One approach would be for schools to try to recruit students from outside of their catchment area. Barring large-scale immigration to a region, it might be easy fo an educational institution--likely one at the university level--to recruit students internationally. Taiwan is reportedly trying to recruit mainland Chinese students, and Vietnam and the Philippines might also provide potential students through the marriage migration connecting these countries with Taiwan. This is hardly limited to Taiwan, but is worldwide. Certainly in the Canadian universities I've attended international students are quite numerous.
Another approach might be for these educational systems to retool themselves to deal with an older workforce. Greenspan in 2003 observed that aging populations had to increase their productivity to continue economic growth, yet relatively older populations often had relatively low education levels. Creating systems that would allow relatively older people to enter the education system in order to upgrade and renew their skills. Rihpahl and Trübswetter suggest in their discussion paper that this sort of phenomenon has already been going on in Germany.
Both of these approaches will likely be taken, along with others I've not mentioned here. Education systems are going change vastly, that's for certain, but what's not for certain is the possibility for these to adapt more-or-less successfully.
Monday, October 19, 2009
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Two other solutions:
1. Internet learning, which can potentially reach any student in the world. It will be interesting to see how distance learning via the internet will impact once-secluded schools. So far, the impact has been minimal (University of Pheonix), but it could be a bigger player.
2. Start having babies. There are more consequences to birth control than simply preventing conception, and Taiwan is one of the many countries that are starting to feel the impact. It will be interesting to see how this develops.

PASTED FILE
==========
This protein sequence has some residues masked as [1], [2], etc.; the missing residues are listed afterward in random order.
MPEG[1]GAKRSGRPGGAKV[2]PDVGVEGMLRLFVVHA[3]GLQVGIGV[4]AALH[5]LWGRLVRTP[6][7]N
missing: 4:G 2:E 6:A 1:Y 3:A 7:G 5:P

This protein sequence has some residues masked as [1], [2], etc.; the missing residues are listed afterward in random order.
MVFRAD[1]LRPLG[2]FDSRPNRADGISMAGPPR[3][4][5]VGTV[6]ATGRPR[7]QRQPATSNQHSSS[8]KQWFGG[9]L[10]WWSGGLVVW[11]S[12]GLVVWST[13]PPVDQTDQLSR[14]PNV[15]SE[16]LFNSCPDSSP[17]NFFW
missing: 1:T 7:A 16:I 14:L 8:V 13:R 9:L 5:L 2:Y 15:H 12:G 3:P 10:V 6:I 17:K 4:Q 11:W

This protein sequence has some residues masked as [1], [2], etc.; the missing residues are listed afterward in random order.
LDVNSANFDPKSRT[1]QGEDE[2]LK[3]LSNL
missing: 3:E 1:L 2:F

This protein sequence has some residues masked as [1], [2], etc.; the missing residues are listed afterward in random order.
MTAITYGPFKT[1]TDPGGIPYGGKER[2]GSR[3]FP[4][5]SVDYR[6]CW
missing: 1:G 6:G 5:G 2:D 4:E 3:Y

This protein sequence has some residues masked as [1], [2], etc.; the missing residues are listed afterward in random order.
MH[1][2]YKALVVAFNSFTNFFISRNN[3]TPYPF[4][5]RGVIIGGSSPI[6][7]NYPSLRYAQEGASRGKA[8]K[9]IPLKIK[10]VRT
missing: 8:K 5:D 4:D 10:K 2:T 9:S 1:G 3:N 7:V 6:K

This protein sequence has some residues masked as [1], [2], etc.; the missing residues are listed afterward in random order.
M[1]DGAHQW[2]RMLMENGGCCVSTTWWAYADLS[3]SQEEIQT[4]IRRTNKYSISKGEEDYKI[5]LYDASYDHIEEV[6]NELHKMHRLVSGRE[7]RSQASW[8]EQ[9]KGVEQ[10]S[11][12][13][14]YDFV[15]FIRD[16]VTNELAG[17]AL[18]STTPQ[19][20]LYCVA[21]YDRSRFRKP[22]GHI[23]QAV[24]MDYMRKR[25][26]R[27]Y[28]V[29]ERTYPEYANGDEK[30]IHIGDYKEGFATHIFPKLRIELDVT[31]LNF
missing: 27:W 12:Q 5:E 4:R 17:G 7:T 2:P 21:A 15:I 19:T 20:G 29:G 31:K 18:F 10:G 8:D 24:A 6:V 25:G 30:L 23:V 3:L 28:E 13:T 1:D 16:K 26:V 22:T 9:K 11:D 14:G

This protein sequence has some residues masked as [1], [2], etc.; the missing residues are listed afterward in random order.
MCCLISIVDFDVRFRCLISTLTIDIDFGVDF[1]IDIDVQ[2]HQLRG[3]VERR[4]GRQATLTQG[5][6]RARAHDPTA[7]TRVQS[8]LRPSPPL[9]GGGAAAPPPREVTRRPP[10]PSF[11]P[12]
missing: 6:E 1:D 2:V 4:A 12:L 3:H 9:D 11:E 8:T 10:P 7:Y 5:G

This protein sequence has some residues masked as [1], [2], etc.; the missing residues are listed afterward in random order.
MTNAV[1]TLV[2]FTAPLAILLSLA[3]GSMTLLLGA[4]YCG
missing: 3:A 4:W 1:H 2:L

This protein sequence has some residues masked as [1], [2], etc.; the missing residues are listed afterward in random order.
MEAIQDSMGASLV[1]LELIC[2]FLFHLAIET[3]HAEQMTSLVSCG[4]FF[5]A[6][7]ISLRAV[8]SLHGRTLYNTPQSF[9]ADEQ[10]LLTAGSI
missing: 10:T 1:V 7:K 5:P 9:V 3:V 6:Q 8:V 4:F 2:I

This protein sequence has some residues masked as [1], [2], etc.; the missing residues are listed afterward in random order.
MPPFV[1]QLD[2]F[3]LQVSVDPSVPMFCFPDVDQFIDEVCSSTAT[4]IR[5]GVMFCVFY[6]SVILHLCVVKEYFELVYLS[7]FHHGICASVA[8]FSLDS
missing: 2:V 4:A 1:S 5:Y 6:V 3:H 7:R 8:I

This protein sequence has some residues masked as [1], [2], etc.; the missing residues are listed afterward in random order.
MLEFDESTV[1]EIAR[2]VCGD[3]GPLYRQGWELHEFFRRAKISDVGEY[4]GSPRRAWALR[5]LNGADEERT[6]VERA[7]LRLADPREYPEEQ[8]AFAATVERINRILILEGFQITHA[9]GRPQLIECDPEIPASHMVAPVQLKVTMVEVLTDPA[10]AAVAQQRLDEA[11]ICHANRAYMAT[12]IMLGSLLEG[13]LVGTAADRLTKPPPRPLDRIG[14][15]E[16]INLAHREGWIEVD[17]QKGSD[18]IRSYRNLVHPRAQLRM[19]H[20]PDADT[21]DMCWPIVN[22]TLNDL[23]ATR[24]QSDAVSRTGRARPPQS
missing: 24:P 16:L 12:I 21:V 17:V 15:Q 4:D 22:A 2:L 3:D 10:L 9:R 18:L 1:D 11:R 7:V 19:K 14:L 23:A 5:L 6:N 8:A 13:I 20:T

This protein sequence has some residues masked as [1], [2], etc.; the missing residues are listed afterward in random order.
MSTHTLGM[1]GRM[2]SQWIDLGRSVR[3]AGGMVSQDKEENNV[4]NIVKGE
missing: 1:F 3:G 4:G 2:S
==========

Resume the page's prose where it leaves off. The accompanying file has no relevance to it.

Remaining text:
It takes 19 years after conception to go to college so i don't think 2. is a solution for now
This entry seems to be missing the point somewhat - it's like asking what can be done to save the policeman's job if people suddenly stopped committing crimes. Education is paid for in large part by the government. If there are fewer kids, then the government can spend less on education (and spend more on say health instead), and/or more per student. If they really want to keep the number of jobs in education constant, this means a reduction on class sizes, and consolidating small schools into bigger schools, with greater specialisation of teaching. The long-term result will be a better-educated populace, which ought to be a good thing for the economy and also for wider society. That said, perhaps the Taiwanese are already so well-educated that any further improvements will have limited impact.
More generally, children are dependants. It's a good question as to whether they are more of an economic burden than the elderly, and whether ageing societies gain or lose in terms of productivity (given that, at least judging by how much they get paid, the most 'productive' workers are in their late 50s).